With a loud cry, Jesus breathed his last.
The curtain of the temple was torn in two from top to bottom. And when the centurion, who stood there in front of Jesus, heard his cry and saw how he died, he said, "Surely this man was the Son of God!"
Some women were watching from a distance. Among them were Mary Magdalene, Mary the mother of James the younger and of Joses, and Salome. In Galilee these women had followed him and cared for his needs. Many other women who had come up with him to Jerusalem were also there.
It was Preparation Day (that is, the day before the Sabbath). So as evening approached, Joseph of Arimathea, a prominent member of the Council, who was himself waiting for the kingdom of God, went boldly to Pilate and asked for Jesus' body. Pilate was surprised to hear that he was already dead. Summoning the centurion, he asked him if Jesus had already died. When he learned from the centurion that it was so, he gave the body to Joseph. So Joseph bought some linen cloth, took down the body, wrapped it in the linen, and placed it in a tomb cut out of rock. Then he rolled a stone against the entrance of the tomb. Mary Magdalene and Mary the mother of Joses saw where he was laid.
Reflection on Mark 15:1-47
by John G. Gibbs, PhD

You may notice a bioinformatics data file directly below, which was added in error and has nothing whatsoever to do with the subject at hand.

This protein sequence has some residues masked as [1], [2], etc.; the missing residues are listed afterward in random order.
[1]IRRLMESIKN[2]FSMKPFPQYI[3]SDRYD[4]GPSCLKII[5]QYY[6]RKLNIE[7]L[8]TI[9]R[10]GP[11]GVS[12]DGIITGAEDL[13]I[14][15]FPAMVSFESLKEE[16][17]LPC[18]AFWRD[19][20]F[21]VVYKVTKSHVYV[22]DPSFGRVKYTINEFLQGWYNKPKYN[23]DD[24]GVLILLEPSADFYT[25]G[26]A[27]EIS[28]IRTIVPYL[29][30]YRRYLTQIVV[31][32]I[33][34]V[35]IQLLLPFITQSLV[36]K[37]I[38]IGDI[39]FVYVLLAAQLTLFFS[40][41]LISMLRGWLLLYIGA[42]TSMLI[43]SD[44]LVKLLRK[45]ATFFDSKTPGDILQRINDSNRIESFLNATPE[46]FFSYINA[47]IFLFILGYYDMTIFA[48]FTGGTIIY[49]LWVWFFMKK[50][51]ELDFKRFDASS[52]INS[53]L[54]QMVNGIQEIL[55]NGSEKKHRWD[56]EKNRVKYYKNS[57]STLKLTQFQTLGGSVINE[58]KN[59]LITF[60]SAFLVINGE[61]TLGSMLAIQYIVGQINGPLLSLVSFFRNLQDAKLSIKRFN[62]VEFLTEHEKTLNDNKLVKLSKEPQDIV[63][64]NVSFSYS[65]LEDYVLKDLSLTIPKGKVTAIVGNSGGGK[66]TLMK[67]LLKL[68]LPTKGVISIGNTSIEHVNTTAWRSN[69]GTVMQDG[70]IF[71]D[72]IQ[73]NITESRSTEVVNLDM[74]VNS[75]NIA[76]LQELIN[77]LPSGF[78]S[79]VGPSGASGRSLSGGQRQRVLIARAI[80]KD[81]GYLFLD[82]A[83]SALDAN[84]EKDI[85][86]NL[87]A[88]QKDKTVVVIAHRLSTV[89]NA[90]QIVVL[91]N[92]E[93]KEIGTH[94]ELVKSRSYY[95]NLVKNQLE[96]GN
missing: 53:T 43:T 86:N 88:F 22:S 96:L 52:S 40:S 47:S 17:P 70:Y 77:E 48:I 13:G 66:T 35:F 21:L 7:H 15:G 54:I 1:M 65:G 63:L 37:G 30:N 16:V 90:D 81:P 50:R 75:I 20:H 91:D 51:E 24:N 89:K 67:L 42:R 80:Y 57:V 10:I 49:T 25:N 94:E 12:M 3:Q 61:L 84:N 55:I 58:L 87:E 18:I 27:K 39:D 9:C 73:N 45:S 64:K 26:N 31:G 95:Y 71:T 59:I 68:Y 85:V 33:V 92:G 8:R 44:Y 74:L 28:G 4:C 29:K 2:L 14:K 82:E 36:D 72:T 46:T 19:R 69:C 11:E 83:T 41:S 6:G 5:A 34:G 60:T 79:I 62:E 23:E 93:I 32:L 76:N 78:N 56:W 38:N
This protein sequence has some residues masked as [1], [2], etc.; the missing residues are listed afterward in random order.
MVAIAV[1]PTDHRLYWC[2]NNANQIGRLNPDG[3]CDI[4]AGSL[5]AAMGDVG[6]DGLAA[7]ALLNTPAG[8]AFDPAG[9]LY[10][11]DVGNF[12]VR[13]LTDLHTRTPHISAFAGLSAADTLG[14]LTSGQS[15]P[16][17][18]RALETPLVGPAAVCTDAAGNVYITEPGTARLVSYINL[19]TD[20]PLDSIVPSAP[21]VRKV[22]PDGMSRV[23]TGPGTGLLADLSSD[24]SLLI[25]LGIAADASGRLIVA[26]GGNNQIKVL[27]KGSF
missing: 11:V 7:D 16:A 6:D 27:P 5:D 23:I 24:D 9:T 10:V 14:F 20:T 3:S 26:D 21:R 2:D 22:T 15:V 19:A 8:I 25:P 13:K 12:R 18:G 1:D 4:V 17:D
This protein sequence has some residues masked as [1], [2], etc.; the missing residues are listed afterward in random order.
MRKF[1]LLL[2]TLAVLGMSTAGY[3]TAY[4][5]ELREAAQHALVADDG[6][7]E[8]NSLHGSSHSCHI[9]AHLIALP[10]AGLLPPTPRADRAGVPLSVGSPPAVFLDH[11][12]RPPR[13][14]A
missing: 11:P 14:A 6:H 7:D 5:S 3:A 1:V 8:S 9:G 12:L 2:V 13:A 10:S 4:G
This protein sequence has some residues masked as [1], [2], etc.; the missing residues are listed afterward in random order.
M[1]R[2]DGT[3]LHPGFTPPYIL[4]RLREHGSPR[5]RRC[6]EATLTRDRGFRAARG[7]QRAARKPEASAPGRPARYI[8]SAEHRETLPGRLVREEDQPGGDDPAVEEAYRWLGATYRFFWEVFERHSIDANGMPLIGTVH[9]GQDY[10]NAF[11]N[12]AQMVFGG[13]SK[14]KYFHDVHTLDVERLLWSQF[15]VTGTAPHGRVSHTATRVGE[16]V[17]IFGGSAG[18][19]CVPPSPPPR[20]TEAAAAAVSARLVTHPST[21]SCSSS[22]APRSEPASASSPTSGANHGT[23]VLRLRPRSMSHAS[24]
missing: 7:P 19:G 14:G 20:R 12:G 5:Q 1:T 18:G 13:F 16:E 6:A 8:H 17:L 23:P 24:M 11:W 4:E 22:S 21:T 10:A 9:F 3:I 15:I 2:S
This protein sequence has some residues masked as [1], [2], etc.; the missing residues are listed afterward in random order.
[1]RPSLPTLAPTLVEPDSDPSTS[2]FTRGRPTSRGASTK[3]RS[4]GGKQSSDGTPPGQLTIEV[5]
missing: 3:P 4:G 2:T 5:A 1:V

Earthly reality is here in the Markan story about Jesus’ crucifixion and death. Abundant details allow no escape from this world into some other one: the crown of thorns, the governor’s courtyard, a reed, the place of a skull, wine mixed with myrrh, darkness at noon, a sponge with sour wine, a stick, the curtain of the temple, the body dead for some time, a linen cloth, a tomb that had been hewn out of the rock, a stone against the door of the tomb.
Within 8 more verses the gospel ends with the terror and amazement of those who had seen the empty tomb, “So they went out and fled from the tomb…and they said nothing to anyone, for they were afraid.”
Nature thus witnessed the death of Jesus. As in the apocalyptic literature that was already in circulation by Mark’s time, the cosmic totality and humanity are bound together. What happens in the one affects the other. God may work through the powers of nature to obstruct human wrongdoing, or humanity may be in the image of God when they live peacefully and benevolently toward their environing world (Genesis 1:26-31; Isaiah 11:6-9).
Whether there literally was a darkness of three hours that began at Noon we have no way to confirm independently. Even if we could, however, Mark places major emphasis on the this-worldliness of “the beginning of the good news of Jesus Christ…” (1:1). Metaphorically for sure the darkness that descended on Jesus and the disciples was not theirs alone to bear. “Darkness came over the whole land…(15:33).
The consequences of murder resound from heaven: “Listen: your brother’s blood is crying out to me from the ground!” (Genesis 4:10). If blood pollutes the land (Numbers 35:33), then certainly profound darkness descends over that scene. “You shall not defile the land in which you live, in which I also dwell; for I the Lord dwell [there]” (Numbers 35:34).
Jesus’ descent (Philippians 2:5-7) led him within 5 days beyond others’ expectations of Davidic splendor, as was the case in the Palm Sunday crowds (Mark 11:9-10), into this depth of darkness and death, which evokes the psalmist’s despair of God-forsakenness (Psalm 22:1-2).